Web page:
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Community Member

Redirecting HTTP to a different ISP to save bandwidth

I am looking into methods of redirecting HTTP traffic and other high bandwidth protocols for users that are browsing the web to another ISP (Comcast Business) that has a much higher bandwidth than our existing tier 1 business ISP. Our configuration looks like the following:

Core <--> ASA 5510 <--> Switch <--> Packeteer <--> 3845

I am thinking about moving our Comcast business connection to the dirty DMZ switch in-between the ASA and the Packeteer. Is there an easy way to take HTTP traffic leaving the ASA or hitting the permitter and send that to the Comcast ISP.

I was thinking that I could put a new router in-between dirty DMZ switch and the Comcast ISP, and then use WCCP at the ASA to send it on to the new router.

Is there a less expensive way to achieve this? Any input would be greatly appreciated.


Re: Redirecting HTTP to a different ISP to save bandwidth

Hi Matthew,

Not able to understand your topology completely but I interpret that both your ISP connections are connected to 3845 router.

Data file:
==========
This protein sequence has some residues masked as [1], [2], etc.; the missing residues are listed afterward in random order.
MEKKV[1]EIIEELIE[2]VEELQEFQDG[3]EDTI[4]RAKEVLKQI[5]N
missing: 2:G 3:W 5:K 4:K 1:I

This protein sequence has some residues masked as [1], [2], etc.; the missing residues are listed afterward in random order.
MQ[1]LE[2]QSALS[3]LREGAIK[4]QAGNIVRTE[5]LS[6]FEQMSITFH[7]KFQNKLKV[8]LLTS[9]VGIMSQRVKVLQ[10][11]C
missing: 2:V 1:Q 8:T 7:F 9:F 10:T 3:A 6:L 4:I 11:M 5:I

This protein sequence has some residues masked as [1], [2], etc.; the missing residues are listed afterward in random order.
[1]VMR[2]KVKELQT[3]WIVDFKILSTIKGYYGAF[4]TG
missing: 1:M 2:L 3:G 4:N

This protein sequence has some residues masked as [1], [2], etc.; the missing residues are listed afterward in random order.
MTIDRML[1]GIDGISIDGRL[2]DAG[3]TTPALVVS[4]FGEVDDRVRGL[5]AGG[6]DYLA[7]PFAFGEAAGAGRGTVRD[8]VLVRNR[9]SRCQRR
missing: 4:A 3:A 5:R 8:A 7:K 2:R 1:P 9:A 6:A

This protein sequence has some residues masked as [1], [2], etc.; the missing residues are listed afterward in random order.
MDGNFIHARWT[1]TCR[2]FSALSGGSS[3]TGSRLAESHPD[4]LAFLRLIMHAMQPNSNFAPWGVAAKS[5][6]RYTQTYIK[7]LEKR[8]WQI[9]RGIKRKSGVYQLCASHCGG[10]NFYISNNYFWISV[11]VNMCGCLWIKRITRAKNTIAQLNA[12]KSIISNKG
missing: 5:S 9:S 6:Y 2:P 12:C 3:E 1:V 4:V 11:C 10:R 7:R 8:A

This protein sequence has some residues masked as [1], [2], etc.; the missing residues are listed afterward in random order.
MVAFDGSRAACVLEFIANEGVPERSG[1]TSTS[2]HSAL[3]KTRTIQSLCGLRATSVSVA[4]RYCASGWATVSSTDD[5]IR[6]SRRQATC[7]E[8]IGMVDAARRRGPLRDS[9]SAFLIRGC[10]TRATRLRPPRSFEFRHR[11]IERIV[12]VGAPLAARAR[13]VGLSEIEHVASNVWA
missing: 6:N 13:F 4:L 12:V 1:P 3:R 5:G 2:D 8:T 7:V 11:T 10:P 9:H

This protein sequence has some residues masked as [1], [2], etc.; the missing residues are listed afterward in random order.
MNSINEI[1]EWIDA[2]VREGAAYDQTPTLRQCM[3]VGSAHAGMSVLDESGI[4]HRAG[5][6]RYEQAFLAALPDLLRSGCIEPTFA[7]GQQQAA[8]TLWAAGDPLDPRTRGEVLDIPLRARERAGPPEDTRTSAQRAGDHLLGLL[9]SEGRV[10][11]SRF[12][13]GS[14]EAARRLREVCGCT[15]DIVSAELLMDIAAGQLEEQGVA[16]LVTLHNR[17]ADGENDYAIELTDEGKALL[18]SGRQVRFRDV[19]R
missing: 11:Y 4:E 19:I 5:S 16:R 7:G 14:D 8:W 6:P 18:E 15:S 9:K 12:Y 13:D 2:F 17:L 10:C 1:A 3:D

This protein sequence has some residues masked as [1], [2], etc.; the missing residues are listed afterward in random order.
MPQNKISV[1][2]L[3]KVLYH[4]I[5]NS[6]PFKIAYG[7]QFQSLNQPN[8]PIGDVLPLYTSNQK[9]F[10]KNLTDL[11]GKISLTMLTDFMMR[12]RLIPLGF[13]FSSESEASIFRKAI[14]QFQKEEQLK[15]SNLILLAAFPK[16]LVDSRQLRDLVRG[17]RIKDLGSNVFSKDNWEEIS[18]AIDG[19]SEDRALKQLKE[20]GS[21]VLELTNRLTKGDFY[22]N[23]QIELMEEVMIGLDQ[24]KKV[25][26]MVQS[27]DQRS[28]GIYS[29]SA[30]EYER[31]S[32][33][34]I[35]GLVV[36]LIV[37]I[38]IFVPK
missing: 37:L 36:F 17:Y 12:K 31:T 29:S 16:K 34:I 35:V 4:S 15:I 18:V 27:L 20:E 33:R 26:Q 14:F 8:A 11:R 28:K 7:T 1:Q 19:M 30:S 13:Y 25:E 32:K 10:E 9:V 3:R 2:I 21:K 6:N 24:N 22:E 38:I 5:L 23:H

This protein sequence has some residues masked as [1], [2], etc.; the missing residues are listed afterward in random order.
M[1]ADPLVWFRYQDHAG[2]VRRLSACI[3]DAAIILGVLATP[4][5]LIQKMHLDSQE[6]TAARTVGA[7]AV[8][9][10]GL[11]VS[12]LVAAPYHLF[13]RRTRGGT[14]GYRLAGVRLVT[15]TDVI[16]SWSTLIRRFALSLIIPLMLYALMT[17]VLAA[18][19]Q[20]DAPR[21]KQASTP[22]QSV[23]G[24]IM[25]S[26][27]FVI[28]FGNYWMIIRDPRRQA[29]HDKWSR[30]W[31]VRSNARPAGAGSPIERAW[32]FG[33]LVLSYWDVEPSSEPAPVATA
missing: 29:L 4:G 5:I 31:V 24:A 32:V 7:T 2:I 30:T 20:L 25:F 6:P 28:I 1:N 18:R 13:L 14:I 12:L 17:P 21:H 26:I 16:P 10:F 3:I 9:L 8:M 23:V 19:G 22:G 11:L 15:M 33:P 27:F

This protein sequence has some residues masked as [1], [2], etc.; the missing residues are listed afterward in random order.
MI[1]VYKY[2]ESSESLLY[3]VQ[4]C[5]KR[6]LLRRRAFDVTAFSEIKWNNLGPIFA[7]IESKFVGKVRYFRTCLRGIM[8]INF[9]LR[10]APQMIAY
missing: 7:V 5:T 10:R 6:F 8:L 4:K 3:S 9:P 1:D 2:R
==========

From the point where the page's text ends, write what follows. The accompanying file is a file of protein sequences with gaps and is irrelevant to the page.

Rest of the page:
So how about matching http and other high bandwidth traffic and sending them on particular ISP interface using Policy based routing?

For example on your 3845 router:

access-list 110 permit tcp any any eq 443

access-list 110 permit tcp any any eq 80



ip policy route-map HTTP_REDIRECT


route-map HTTP_REDIRECT permit 10

match ip address 110

set interface

Community Member

Re: Redirecting HTTP to a different ISP to save bandwidth

So basically, I would connect the Comcast cable modem to a secondary interface on the 3845 (say gigabit ethernet0/1), set it for DHCP so it gets a public IP address, then implement the PBR off of that interface, and everything should be good to go? I haven't done a whole lot PBR.



Re: Redirecting HTTP to a different ISP to save bandwidth

Yes, partly correct. You need to apply policy route-map on interface connected to your inside network i.e. to Packeteer. So basically packets will be matched as they enter into inside interface using defined ACL and matched packets will be directly send to interface specified using 'set interface' command without consulting routing table. For all other(unmatched) traffic, router will consult routing table as usual.

Refer this for more information on PBR:

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